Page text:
"To create buzz about an otherwise arcane subject, the University of Wisconsin-Madison showed off a tiny speck of zircon crystal believed to be the oldest known piece of Earth at about 4.4 billion years old."
MSNBC and Geophysical World have the details.
Simon Wilde holding the slide mounted specimen
Scientists consider the speck of zircon crystal to be 4.4 billion years old. It is important because:
"It's not very much to look at because it's so very small. But to me, the miraculous thing about the crystal is that we've been able to make such wide-ranging inferences about the early Earth," Valley said. "This is our first glimpse into the earliest history of the Earth."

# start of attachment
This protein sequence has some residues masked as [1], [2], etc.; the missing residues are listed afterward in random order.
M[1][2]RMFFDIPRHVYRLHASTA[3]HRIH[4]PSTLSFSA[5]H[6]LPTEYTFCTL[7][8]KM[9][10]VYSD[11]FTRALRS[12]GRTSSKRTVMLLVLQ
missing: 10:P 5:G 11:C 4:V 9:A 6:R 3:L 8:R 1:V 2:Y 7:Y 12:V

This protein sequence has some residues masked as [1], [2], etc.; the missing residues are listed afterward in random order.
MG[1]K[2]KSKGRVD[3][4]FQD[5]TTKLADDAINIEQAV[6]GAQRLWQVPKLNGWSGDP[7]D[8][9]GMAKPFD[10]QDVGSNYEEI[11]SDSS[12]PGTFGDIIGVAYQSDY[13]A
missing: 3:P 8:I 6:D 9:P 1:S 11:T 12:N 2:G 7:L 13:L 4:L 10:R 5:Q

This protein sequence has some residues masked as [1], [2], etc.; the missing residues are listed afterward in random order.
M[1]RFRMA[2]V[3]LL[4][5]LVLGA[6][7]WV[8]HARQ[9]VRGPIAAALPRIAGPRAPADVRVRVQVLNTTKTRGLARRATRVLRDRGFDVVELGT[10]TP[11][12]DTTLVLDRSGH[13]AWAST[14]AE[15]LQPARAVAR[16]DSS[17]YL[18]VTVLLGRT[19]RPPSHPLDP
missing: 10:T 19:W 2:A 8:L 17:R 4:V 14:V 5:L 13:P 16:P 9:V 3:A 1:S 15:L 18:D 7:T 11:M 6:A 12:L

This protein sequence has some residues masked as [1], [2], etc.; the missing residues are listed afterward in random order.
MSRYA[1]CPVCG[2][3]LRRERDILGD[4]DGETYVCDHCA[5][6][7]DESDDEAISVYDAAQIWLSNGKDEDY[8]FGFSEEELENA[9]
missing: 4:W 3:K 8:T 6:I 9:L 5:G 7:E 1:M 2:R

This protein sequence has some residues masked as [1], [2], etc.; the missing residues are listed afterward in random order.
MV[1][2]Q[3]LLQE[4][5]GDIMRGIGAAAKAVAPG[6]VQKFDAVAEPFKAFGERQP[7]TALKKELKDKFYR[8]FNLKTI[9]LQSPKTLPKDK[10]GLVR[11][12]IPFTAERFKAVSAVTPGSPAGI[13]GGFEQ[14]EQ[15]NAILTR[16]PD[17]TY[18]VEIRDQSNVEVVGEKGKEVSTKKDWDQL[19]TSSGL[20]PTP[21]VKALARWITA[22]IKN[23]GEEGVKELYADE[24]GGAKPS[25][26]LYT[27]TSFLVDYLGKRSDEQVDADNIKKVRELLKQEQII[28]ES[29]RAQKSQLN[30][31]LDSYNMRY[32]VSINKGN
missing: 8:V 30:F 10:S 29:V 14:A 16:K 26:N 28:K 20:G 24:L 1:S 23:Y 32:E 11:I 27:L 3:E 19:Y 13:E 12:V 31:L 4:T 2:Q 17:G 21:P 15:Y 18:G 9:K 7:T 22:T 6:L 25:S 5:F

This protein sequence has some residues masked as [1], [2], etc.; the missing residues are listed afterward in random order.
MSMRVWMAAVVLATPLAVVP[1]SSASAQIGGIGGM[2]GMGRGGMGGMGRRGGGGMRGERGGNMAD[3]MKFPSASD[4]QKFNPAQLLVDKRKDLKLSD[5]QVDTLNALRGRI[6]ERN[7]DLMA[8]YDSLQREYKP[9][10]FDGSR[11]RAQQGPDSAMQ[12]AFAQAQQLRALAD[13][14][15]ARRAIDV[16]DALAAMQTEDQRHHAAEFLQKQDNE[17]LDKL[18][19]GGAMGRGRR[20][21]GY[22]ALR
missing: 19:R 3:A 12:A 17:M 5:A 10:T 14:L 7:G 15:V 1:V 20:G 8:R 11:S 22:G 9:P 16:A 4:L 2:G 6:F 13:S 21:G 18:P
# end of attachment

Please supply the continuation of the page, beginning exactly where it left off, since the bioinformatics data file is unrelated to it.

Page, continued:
What are those inferences?
"Analysis of the object in 2001 by John Valley, a UW-Madison professor of geology and geophysics, startled researchers around the world by concluding that the early Earth, instead of being a roiling ocean of magma, was cool enough to have oceans and continents — key conditions for life."
"Valley found that the planet had cooled to about 212 degrees Fahrenheit (100 degrees Celsius) less than 200 million years after it was formed. Before the research, the oldest evidence for liquid water on the planet was from a rock estimated to be much younger — 3.8 billion years old."
What will the ID and YEC creationists make of this?